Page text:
The California citrus industry’s chief products are oranges, mandarins, and lemons, and it’s the nation’s number one fresh citrus supplier, providing about 80 percent of domestic supply; about 75 percent of its tonnage is sold domestically.
Total acreage is around 280,000 statewide, according to Joel Nelsen, the recently retired president of California Citrus Mutual, BB #:163392 Exeter, CA.
This number has been stable in recent years, although there are currently only around 260,000 producing acres because of orchard renovations.
“Citrus trees last 50 or 60 years,” Nelsen says. “A lot of trees in the San Joaquin Valley are past that peak production time.” As a result, some 20,000 acres are planted to “small nursery stock.”
The southern San Joaquin Valley is the chief citrus-producing region in the state, Nelsen notes, principally Tulare, Kern, and Fresno counties. There are nine citrus-producing counties in the state. Ventura, on the coast, chiefly produces lemons.
Other counties growing citrus include Riverside, Imperial, Monterey, and Madera. Orange County, which, as its name suggests, was once a center of the industry, now has a mere 71 acres planted to citrus.
Currently two issues are of main concern to the California citrus industry, Nelsen indicates. One is the perennial battle against pests and disease, particularly HLB. Up to this point, California has been lucky—“knock on wood,” says Nelsen.
So far, the disease has only been found in backyard trees in the state. (Unfortunately, in October a tree in nearby Tijuana, Mexico, was found to be infected with HLB. The U.S. Animal and Plant Health Inspection Service and the Baja Department of Agriculture burned the tree on site.)
The California citrus industry has taken a proactive stance toward the challenge. An HBL program is in place, using $15-18 million in grower money (the amount varies annually), $5-10 billion from the state, and $10-15 million from the federal government.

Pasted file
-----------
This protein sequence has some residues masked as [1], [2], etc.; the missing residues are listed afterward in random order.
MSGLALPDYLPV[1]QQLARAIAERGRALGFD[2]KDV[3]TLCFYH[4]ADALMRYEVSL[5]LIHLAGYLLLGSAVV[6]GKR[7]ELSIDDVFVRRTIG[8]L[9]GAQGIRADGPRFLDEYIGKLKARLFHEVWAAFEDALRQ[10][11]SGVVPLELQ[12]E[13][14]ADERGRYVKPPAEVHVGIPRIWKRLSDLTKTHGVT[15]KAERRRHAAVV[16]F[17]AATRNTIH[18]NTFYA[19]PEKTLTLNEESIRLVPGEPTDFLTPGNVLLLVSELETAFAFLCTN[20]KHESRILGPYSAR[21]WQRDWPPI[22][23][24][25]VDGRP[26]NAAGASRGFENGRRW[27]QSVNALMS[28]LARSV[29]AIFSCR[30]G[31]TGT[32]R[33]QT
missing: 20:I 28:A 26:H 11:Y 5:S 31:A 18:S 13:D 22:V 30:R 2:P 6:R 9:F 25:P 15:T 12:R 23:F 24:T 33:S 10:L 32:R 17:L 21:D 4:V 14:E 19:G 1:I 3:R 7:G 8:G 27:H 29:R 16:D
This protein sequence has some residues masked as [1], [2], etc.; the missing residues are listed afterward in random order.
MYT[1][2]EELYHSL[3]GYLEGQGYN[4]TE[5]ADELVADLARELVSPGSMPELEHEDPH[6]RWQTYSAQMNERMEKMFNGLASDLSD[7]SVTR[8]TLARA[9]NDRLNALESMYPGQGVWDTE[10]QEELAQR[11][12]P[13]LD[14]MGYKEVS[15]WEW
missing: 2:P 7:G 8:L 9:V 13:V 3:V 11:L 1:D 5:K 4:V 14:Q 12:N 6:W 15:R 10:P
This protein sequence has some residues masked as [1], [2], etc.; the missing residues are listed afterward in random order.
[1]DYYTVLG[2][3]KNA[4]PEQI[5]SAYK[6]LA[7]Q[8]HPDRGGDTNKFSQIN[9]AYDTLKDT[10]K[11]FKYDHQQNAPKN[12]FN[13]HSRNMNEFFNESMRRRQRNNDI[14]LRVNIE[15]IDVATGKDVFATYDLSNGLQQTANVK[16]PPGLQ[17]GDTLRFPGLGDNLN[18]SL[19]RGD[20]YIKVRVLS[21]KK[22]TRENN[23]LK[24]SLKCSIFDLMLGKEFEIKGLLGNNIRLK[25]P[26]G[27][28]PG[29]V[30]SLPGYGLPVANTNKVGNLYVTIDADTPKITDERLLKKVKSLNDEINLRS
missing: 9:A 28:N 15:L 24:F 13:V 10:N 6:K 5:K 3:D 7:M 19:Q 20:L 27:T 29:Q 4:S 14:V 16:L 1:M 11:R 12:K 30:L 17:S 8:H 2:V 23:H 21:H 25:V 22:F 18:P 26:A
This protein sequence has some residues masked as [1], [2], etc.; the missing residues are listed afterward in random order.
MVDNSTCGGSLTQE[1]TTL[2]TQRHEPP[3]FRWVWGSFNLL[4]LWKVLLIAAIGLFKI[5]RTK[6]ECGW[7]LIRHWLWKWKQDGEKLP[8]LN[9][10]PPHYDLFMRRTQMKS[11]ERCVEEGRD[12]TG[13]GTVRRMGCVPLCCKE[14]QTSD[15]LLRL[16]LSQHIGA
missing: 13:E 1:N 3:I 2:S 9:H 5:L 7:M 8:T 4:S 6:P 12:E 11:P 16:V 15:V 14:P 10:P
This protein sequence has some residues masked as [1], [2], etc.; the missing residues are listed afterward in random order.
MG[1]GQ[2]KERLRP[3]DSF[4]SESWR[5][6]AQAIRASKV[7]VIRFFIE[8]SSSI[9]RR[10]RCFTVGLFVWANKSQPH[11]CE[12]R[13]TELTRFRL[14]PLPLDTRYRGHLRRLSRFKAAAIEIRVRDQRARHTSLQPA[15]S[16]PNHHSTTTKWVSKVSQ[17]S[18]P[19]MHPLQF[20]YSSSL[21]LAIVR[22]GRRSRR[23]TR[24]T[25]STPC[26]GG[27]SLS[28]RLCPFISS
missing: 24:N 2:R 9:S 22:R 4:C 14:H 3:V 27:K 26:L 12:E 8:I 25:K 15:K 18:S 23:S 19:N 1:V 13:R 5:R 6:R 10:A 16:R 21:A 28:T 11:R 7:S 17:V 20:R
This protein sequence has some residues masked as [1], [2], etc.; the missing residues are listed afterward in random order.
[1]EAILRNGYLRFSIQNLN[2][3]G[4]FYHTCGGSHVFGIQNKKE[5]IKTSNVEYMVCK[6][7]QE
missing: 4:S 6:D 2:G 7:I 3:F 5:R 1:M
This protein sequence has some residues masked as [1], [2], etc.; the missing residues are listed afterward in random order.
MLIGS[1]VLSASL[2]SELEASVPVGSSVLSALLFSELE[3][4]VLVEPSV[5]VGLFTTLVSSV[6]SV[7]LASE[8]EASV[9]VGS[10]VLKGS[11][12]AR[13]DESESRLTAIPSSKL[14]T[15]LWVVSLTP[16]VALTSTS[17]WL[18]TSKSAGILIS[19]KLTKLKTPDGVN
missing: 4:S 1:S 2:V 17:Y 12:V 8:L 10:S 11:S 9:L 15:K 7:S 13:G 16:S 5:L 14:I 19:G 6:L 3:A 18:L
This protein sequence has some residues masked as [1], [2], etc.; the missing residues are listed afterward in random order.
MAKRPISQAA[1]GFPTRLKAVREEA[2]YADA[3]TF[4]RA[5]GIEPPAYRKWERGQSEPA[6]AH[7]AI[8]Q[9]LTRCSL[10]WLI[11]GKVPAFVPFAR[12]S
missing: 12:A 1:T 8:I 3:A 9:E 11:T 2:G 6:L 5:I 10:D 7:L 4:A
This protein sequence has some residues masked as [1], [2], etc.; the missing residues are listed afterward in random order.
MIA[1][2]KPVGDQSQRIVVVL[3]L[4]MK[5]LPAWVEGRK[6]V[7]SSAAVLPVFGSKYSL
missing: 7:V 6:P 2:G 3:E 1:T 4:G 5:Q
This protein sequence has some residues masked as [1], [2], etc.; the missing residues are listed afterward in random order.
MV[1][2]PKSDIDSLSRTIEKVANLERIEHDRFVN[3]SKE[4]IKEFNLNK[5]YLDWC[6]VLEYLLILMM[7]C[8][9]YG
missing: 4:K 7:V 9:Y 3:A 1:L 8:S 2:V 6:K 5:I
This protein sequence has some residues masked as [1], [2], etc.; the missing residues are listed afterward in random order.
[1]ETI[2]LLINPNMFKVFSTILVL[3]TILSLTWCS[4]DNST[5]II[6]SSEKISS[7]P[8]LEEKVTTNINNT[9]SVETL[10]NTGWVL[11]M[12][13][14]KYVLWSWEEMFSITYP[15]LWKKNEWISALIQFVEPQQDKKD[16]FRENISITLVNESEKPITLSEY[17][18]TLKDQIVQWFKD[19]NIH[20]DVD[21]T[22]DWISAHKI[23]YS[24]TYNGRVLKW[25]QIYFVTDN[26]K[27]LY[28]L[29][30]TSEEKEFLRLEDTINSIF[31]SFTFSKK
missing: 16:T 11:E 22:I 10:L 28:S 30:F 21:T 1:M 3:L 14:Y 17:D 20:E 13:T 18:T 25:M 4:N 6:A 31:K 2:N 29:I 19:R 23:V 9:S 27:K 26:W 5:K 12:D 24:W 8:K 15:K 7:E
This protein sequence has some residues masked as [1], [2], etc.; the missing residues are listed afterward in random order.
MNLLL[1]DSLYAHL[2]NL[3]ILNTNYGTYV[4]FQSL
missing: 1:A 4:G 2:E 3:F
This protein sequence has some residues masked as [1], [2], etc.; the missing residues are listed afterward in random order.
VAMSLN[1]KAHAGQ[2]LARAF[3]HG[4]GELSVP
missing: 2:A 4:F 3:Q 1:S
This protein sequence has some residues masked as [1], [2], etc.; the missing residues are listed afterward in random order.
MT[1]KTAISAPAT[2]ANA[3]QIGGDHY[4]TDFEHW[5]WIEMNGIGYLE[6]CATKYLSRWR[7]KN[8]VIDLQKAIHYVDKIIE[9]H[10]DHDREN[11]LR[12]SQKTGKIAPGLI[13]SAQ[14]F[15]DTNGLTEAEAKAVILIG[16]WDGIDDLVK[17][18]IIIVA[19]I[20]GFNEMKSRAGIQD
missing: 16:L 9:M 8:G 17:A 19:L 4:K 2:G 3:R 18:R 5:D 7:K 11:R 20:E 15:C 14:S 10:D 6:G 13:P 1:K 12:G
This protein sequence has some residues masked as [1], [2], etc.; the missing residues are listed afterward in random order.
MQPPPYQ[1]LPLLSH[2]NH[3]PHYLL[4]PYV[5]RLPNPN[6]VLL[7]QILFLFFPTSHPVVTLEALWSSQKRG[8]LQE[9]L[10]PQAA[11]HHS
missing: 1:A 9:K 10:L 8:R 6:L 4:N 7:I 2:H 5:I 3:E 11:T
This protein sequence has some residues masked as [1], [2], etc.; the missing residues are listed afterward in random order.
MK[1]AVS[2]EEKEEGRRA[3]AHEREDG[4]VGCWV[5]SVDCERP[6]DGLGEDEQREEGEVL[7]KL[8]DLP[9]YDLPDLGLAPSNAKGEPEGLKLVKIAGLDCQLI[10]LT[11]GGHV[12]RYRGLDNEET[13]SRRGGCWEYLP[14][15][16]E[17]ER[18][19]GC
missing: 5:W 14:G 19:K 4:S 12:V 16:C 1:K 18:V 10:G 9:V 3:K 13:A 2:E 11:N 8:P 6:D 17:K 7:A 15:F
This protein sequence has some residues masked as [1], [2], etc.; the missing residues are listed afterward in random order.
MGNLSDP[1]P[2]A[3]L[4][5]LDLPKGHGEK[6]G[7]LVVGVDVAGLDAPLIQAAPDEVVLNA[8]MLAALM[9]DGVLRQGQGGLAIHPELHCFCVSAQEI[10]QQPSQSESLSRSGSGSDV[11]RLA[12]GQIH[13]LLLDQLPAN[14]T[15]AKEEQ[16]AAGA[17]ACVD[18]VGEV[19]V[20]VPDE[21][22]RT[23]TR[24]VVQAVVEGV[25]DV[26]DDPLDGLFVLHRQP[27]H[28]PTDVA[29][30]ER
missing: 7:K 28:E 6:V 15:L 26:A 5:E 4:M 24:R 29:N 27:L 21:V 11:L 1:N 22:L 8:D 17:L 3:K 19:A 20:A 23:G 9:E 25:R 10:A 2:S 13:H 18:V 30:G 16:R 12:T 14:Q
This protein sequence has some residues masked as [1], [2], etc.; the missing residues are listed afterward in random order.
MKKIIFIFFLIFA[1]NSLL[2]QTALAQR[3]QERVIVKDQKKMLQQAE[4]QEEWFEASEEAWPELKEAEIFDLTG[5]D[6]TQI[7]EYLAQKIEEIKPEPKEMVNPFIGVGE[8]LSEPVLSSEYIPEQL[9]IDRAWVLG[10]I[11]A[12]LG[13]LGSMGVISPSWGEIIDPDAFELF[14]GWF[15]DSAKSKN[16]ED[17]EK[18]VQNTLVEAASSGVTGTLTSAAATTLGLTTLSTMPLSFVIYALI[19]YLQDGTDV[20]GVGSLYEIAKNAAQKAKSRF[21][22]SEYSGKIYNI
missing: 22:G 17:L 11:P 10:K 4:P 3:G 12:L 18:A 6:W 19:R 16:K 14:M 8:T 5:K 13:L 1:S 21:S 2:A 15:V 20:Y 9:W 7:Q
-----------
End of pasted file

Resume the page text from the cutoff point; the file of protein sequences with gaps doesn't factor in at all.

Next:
It includes a trapping and detection program, backyard inspections, public education, and “a massive amount of analysis,” says Nelsen.
In September a citrus industry owned high-security BSL-3 (biosafety level 3) lab was opened in Riverside, adjacent to UC-Riverside, at a cost of $8 million. The only other BSL-3 lab in the state is at UC-Davis, and “it’s oversubscribed,” Nelsen points out.
In labor, the California citrus industry is not seeing any shortages at this point, according to Nelsen, although the supply is definitely tighter; demand is tighter as well. “The demand for labor exceeds supply,” he says. “It’s frustrating.”
As for wages, harvesting is done on a piece-rate basis: laborers earn $100-200 a day. At packinghouses, entry level jobs are minimum wage, but people who work elsewhere earn “well over $20 an hour.”
Relations between labor and growers are good, says Nelsen, noting that the industry hasn’t seen any labor strikes.
“Packinghouse owners are very appreciative of their employees,” he says.
Although acreage has been fairly stable, Nelsen sees a trend toward consolidation of ownership. Frustrated by challenges such as increasing regulation, “many family farmers are selling out,” he observes, either to other family farms or to corporate entities.
This is particularly true when the younger generation is not interested in continuing as the older generation retires.
The newer generation that is remaining in the industry is far more “consumer conscious” than their elders, says Nelsen.
“The older generation produced an orange, and by God, you’re going to like it.” Since the turn of the century, the younger growers have introduced innovations such as growing clementines, which are now a major part of the industry.
Nelsen is particularly proud of the way the state citrus industry has been able to unite to face crises such as disease, pests, and freezes (the first significant one occurred in 1990). “When there’s a challenge, everybody comes together,” he stresses.
John Rast, president of Rast Produce Company, Inc., BB #:156829 a broker/distributor based in Visalia, sums up the situation from his point of view: “Our industry as seen a lot of consolidation both on the producing and also on the buying side in the past fifteen to twenty years. This has changed our business, and presented many challenges as consumers have many options when purchasing their groceries and/or meals. We feel that our role in this industry has gotten more important, with our experience and ability to deliver what is purchased, on time, and without problems. Our experience and the relationships we have built over many years, with both growers, shippers, and buyers is really now more important than ever as our business has gotten more complex and more competitive.”
This is multi-part feature on the U.S. citrus industry adapted from the January/February 2020 issue of Produce Blueprints.